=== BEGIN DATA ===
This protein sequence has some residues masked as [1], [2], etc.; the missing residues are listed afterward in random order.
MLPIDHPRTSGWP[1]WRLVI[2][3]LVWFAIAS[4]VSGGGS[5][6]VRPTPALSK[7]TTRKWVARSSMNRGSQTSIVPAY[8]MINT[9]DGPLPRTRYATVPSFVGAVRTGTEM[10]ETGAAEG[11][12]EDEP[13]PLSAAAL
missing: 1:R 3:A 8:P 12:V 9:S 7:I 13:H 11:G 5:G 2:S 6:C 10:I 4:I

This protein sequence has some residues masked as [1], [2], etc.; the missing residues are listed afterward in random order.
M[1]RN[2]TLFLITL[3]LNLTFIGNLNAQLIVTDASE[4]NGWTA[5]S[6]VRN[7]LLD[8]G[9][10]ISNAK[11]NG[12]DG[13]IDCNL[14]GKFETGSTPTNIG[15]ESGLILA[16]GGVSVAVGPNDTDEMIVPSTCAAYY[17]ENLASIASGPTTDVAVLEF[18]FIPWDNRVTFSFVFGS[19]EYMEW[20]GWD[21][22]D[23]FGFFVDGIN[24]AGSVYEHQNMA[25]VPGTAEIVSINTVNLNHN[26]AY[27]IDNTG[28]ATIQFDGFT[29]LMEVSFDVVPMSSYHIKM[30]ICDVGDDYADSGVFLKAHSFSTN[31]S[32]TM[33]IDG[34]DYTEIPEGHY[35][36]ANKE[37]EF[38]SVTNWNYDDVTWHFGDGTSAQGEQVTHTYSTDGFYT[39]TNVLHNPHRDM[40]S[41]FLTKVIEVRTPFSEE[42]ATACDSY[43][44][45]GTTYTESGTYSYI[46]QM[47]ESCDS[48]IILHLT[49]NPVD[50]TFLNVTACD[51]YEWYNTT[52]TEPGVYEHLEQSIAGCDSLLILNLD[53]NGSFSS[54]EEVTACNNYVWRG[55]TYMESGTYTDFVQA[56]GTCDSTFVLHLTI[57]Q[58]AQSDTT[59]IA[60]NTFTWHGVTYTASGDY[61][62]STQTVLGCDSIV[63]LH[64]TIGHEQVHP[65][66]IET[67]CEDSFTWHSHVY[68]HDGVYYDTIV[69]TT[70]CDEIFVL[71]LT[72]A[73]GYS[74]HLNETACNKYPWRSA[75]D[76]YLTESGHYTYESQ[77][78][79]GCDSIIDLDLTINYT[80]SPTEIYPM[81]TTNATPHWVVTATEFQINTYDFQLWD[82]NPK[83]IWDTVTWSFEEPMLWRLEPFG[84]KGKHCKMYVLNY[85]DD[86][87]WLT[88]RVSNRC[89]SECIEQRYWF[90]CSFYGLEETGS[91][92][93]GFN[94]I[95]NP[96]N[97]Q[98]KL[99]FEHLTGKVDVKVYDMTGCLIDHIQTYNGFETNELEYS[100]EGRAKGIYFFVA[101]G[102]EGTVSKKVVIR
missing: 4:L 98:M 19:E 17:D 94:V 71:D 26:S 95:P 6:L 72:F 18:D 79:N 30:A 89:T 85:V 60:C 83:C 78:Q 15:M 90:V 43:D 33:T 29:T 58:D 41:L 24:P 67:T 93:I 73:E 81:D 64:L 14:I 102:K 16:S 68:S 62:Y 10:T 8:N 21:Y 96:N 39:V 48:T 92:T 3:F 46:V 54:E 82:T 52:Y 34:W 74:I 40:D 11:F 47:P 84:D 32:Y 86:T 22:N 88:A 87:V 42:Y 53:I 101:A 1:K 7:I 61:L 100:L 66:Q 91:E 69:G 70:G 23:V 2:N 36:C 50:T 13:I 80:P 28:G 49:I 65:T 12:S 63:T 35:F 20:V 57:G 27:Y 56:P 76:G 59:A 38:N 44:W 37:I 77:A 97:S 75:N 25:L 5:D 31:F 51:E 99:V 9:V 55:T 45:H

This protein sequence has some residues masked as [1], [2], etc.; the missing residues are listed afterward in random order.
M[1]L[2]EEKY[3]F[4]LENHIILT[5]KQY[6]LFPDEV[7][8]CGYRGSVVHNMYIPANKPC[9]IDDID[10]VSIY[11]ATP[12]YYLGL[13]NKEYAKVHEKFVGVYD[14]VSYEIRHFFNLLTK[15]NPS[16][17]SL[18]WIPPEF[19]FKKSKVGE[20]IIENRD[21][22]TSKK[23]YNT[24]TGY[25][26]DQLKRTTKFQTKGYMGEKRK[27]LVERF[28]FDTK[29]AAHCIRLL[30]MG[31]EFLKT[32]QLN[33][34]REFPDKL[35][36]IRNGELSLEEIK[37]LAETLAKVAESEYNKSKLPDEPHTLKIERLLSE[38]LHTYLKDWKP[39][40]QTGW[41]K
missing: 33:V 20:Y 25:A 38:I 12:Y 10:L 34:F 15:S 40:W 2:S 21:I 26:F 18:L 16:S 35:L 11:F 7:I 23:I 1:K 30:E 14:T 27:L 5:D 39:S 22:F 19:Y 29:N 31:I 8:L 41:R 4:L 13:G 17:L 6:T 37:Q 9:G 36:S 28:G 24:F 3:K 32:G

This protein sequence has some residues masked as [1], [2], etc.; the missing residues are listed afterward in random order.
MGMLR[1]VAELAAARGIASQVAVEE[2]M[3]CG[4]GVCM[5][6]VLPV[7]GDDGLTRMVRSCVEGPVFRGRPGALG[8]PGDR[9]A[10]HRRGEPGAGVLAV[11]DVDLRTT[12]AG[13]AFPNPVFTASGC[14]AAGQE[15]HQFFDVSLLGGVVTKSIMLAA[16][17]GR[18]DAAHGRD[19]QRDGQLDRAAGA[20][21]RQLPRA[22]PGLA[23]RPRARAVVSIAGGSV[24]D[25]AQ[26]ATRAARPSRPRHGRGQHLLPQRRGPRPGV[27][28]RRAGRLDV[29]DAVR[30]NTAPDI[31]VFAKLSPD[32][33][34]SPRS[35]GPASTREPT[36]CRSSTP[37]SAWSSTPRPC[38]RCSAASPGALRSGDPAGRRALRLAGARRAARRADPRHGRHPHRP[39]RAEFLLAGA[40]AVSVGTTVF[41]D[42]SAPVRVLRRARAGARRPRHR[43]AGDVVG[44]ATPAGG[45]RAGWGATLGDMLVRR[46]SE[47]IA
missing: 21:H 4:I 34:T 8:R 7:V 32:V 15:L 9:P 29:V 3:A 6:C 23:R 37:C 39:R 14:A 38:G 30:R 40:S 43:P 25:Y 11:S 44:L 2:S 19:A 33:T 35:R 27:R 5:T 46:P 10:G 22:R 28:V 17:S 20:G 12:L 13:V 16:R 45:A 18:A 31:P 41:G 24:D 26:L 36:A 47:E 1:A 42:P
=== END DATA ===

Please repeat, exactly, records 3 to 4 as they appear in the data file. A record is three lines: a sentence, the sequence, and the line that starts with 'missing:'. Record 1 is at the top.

This protein sequence has some residues masked as [1], [2], etc.; the missing residues are listed afterward in random order.
M[1]L[2]EEKY[3]F[4]LENHIILT[5]KQY[6]LFPDEV[7][8]CGYRGSVVHNMYIPANKPC[9]IDDID[10]VSIY[11]ATP[12]YYLGL[13]NKEYAKVHEKFVGVYD[14]VSYEIRHFFNLLTK[15]NPS[16][17]SL[18]WIPPEF[19]FKKSKVGE[20]IIENRD[21][22]TSKK[23]YNT[24]TGY[25][26]DQLKRTTKFQTKGYMGEKRK[27]LVERF[28]FDTK[29]AAHCIRLL[30]MG[31]EFLKT[32]QLN[33][34]REFPDKL[35][36]IRNGELSLEEIK[37]LAETLAKVAESEYNKSKLPDEPHTLKIERLLSE[38]LHTYLKDWKP[39][40]QTGW[41]K
missing: 33:V 20:Y 25:A 38:I 12:Y 10:L 34:F 15:S 40:W 2:S 21:I 26:F 18:L 16:S 35:L 11:F 7:I 23:I 1:K 30:E 14:T 27:L 5:D 39:S 22:F 19:Y 29:N 31:I 8:L 41:R 4:L 13:G 17:L 6:T 37:Q 9:G 36:S 28:G 24:F 3:K 32:G

This protein sequence has some residues masked as [1], [2], etc.; the missing residues are listed afterward in random order.
MGMLR[1]VAELAAARGIASQVAVEE[2]M[3]CG[4]GVCM[5][6]VLPV[7]GDDGLTRMVRSCVEGPVFRGRPGALG[8]PGDR[9]A[10]HRRGEPGAGVLAV[11]DVDLRTT[12]AG[13]AFPNPVFTASGC[14]AAGQE[15]HQFFDVSLLGGVVTKSIMLAA[16][17]GR[18]DAAHGRD[19]QRDGQLDRAAGA[20][21]RQLPRA[22]PGLA[23]RPRARAVVSIAGGSV[24]D[25]AQ[26]ATRAARPSRPRHGRGQHLLPQRRGPRPGV[27][28]RRAGRLDV[29]DAVR[30]NTAPDI[31]VFAKLSPD[32][33][34]SPRS[35]GPASTREPT[36]CRSSTP[37]SAWSSTPRPC[38]RCSAASPGALRSGDPAGRRALRLAGARRAARRADPRHGRHPHRP[39]RAEFLLAGA[40]AVSVGTTVF[41]D[42]SAPVRVLRRARAGARRPRHR[43]AGDVVG[44]ATPAGG[45]RAGWGATLGDMLVRR[46]SE[47]IA
missing: 21:H 4:I 34:T 8:R 7:V 32:V 15:L 9:P 29:V 3:A 6:C 23:R 37:C 39:R 14:A 38:G 30:R 40:S 43:P 25:Y 11:S 44:L 2:S 19:A 33:T 35:R 27:R 5:T 46:P 10:G 22:R 28:V 17:S 20:G 12:L 13:V 16:R 45:A 18:A 31:P 41:G 24:D 26:L 36:A 47:E 1:A 42:P